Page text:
5. Keep up routine visits to the vet.: Many of the illnesses that Siamese cats suffer from are also common among oriental people. Consequently, you should educate yourself on the various ailments your cat may experience and make sure to schedule routine checkups with the vet.
6. Keep your cat inside: Oriental cats are usually bred to be indoor cats. As a result, you should keep them inside to shield them from a range of threats.
7. Vaccinate your pet: Major feline illnesses like feline leukemia won’t infect your cat thanks to vaccinations. At the age of six weeks, cats often receive their first vaccination. They require vaccinations every three to four weeks after that. The final booster shouldn’t be given until 16 weeks of age. You might start by taking your cat to the vet if it has never had vaccines.
Oriental Shorthair price: An Oriental Shorthair cat typically costs between $600 and $3,000. The price will vary depending on the cat’s age and quality.
The cost of a kitten will typically be more than an adult. Retired breeding cats or display cats may be available for purchase from some breeders at a discount. The most costly Oriental Shorthairs to buy are those that show quality.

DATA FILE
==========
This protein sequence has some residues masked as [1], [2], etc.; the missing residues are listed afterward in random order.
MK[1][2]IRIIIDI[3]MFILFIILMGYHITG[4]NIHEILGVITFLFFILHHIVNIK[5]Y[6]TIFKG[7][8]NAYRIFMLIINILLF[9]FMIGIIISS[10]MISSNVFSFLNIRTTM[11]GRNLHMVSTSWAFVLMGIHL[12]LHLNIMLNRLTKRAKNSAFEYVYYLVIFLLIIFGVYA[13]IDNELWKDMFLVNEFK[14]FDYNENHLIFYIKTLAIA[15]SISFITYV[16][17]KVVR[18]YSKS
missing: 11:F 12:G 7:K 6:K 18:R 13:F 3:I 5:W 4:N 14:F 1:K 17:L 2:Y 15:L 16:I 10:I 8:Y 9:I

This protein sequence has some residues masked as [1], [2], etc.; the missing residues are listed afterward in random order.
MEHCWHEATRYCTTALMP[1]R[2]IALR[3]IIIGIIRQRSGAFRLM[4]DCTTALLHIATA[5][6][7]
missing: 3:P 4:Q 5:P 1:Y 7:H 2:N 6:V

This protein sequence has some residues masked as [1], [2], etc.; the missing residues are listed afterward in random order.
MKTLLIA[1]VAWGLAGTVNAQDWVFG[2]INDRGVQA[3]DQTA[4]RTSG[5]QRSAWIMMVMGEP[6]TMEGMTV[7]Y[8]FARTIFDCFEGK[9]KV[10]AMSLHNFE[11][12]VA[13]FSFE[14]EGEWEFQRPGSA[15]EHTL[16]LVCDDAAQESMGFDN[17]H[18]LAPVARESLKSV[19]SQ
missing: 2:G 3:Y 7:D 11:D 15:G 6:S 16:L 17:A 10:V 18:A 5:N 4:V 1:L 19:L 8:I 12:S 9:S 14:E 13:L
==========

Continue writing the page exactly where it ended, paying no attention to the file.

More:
Oriental shorthair kittens have distinct personalities and features. They may, however, look similar to Siamese cats and some mixed-breed cats.
Fortunately, there are enough qualities and characteristics that are specific to the breed that it should be easy for you to spot an Oriental kitten.
You can recognize an oriental kitten more easily by looking at the cat’s build, paying attention to its behavior, and sometimes seeking professional assistance.
The best people to ask for advice when trying to identify an Oriental kitten are probably breeders of Siamese or Oriental cats. They will be able to consider crucial elements such as the kitten’s physique, color, and temperament.
As you might have guessed, these kittens are extremely gregarious creatures. Oriental shorthair kittens are intelligent and loving creatures who adore spending time with their relatives and other animals, especially felines. They frequently serve as your second shadow and are complete “Velcro kitties.”
The typical size of an Oriental Shorthair kitten is medium. A fully developed Oriental Shorthair cat can weigh anything from 6 to 12 pounds and stand anywhere between 8 and 10 inches tall.